Fans of The CW’s shows also better like using the platform’s streaming services: The network announced that all of its new in-season series would exclusively stream on The CW and the company’s digital platforms, The CW president Mark Pedowitz announced during TCA on Sunday.
The CW will exclusively stream every episode of its new series, including “Batwoman,” “Nancy Drew,” and “Katy Keene,” the day after broadcast, starting in the 2019-2020 television season. Viewers will be able to watch the shows on CWTV.com and via The CW app. After the season finale of each new show, the full season will be available to binge on The CW’s ad-supported digital platforms until 30 days prior to the start of the next season, according to the company.
More from IndieWire
- Network TV Fall 2019 Diversity Overview: CBS Steps Up as Fox Slips
- 'Batwoman' Trailer: The CW's New Gay Superhero Has a Good Reason For Her Wig
The network also acquired the off-season streaming rights to the first four seasons of the Emmy-nominated comedy “Schitt’s Creek,” which became available to stream on all CW platforms and apps Sunday.
All CW shows are free to watch and do not require a subscription or login information.
The news came a few days after The CW Executive Vice President Rick Haskins discussed the platform’s success with more collaborative strategies during the NATPE Streaming Plus event in Los Angeles Tuesday. Haskins noted that putting “Riverdale” and other CW shows on competitors such as Netflix helped broaden the audiences of those shows, who would then be enticed to watch new episodes on The CW platform.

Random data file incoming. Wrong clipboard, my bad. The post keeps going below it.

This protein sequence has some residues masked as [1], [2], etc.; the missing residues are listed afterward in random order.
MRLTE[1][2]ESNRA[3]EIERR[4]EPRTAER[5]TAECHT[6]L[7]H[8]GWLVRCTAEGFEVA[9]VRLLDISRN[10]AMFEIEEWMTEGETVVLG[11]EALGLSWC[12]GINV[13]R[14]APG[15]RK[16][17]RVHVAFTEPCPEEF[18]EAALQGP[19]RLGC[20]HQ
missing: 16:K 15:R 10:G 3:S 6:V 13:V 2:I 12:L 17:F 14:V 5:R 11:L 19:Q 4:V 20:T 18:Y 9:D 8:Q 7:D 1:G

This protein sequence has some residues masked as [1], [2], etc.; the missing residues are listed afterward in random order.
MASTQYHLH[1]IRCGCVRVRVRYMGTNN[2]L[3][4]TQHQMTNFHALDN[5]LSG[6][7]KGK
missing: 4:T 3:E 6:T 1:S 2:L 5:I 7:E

The shift in strategy isn’t necessarily unexpected. “Riverdale” might be only a few years old, but the 2017 teen drama premiered in a starkly different streaming market, well before major competitors such as Apple and Disney were gearing up to release their own streaming services. The market is much more saturated than it was a few years ago, and CW is hardly the only platform to become stingier with regards to where it releases its original shows.
Content exclusivity has become the name of the game for most major streaming services and some businesses are willing to spend upwards of $100 million to retain their most popular series. That was the case in June, when it was announced that “The Office” would be leaving Netflix thanks to NBC’s bid of $100 million per year for five years.
As companies continue to enter the market with their own platforms in the next year, it’s likely that existing services will remain eager to retain the streaming rights to their most popular shows.